The director of the Galapagos National Park, Eliecer Cruz also had a sick business with goat hunting with his brother guiding the trips. This was the start of bad blood between the two factions. According to Braden Escobar, tension mounted with Cruz, who became head of the Charles Darwin Foundation. The CDF is the biggest gorilla in the ring in the Galapagos, and gorillas tend to make rather troublesome sparring partners. The hunting became large scale with helicopters as the main tool for aerial hunts. Cruz incited Greenpeace and other organizations to take sides.
If you think this was a small project, think again. In 2000, the United Nations and the World Bank approved $13.3 million dollars for invasive species eradication in the Galapagos. According to an article on the project published in The Journal of Wildlife Management in 2009, between six and seven million was spent on the aerial hunting of goats just on Santiago Island. Braden Escobar relates that the money didn’t stay in the Galapagos.
Escobar and Choate shifted their focus to fishing, but there were dark days ahead. Over the next half decade or so their efforts were undermined legally and otherwise. They won an expensive lawsuit only to have it overturned by the Ecuadorian supreme court. There was no more money to fight this. What followed was two years of “outlaw fishing.”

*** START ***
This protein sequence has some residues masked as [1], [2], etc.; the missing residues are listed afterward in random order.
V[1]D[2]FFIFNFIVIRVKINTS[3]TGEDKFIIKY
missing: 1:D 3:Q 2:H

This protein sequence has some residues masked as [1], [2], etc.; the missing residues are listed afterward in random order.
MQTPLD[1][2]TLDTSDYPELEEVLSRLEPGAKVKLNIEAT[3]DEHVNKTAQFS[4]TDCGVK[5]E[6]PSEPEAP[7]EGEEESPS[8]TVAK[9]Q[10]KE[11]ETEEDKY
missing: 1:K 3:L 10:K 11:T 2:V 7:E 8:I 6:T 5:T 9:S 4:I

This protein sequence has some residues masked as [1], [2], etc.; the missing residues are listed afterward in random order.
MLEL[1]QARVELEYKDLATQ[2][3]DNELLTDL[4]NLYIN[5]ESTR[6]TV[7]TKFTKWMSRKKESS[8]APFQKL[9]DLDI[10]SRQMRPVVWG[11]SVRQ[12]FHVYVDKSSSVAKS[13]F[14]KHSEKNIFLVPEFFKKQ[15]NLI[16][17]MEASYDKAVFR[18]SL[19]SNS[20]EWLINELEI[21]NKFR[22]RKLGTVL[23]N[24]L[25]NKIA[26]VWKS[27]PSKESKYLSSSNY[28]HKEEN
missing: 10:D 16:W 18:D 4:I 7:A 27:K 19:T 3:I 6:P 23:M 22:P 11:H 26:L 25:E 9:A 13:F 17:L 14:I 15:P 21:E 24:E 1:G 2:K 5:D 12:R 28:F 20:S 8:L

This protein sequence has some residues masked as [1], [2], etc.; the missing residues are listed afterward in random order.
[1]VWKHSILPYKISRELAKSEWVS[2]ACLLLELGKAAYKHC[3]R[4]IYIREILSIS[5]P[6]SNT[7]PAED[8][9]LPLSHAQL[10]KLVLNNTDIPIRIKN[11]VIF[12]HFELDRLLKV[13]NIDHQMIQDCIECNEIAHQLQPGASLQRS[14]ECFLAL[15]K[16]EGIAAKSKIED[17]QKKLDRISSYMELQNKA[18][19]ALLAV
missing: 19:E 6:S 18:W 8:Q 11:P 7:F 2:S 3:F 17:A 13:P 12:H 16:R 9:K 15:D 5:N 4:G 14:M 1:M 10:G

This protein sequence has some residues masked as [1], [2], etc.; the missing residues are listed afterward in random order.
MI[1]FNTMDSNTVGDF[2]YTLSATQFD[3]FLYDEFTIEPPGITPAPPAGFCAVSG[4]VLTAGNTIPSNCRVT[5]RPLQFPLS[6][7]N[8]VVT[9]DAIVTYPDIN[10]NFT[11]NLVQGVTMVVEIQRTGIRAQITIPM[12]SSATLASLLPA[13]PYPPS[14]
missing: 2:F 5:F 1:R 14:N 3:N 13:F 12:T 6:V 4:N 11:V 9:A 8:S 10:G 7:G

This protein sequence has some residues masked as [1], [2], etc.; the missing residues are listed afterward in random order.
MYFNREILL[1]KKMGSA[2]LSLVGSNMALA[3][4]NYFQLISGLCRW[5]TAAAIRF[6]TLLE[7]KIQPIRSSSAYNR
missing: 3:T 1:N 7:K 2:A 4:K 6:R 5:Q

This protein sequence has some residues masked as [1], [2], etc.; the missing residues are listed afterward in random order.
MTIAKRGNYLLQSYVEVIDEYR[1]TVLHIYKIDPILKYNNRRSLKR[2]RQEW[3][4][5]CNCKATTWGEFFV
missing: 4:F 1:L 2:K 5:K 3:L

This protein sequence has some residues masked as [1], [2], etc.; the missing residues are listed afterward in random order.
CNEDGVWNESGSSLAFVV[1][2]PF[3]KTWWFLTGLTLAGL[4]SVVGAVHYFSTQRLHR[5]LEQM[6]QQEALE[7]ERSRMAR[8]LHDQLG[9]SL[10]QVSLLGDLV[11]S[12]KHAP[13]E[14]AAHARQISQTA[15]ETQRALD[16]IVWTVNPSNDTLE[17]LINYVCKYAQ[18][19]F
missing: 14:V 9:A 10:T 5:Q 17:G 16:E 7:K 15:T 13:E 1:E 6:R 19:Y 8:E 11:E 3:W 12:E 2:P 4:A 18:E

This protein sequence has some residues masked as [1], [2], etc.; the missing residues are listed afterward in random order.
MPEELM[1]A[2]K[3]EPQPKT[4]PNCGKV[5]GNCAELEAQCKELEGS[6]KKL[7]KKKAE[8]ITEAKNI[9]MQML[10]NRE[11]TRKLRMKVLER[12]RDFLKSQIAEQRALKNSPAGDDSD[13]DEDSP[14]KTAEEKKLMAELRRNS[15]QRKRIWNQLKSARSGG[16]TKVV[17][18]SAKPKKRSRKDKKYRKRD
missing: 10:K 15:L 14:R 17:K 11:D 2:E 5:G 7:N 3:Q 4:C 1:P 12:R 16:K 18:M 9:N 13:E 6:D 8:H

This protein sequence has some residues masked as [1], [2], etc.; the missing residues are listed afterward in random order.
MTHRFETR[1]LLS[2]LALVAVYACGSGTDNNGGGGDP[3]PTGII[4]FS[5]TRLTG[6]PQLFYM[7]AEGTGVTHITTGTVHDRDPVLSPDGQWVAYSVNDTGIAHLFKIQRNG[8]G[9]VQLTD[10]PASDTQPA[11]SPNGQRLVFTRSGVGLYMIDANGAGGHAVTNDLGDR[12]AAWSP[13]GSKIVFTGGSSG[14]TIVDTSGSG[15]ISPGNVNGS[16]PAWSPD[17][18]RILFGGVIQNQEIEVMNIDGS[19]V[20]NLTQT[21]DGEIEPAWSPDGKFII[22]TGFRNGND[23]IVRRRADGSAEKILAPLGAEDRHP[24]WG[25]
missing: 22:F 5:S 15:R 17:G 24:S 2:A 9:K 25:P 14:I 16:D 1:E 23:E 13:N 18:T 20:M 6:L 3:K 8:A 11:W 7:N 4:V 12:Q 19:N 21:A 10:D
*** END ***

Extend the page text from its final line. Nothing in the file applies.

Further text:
“Hey amigo, it’s only four in the morning. Where are you off to at this hour?”
“I’m going bird watching.”
A meeting with the president of Ecuador was arranged. They were told they had to resolve it with the park. By this time, the Galapagos National Park had experienced pressure from fishermen who wanted access. Braden Escobar also found an ally in Pedro Zapata, the mayor of Puerto Baquerizo Moreno, who believed in the socioeconomic viability of the enterprise. There were numerous parties in play, from the local tour operators to the International Game Fishing Association.
“They thought we couldn’t pull it off, that’s why the park went along with it. It would be too expensive and it would wither and die,” Escobar recalls.
In 2006, the Galapagos National Park authorized Artisanal [traditional] Vivencal [experimental] fishing as a tactic to sidestep legalizing sport fishing. This required both the boat and operator to license with them and stands as a monument to political drivel which far overshadows the bronze statue of Darwin, which stands at the harbor in San Cristobal.
The doors were opened for a new industry as well as access to a world class striped marlin fishery. It’s been a winner for the islands. Licensure requires that only natives can be hired to work on the boats.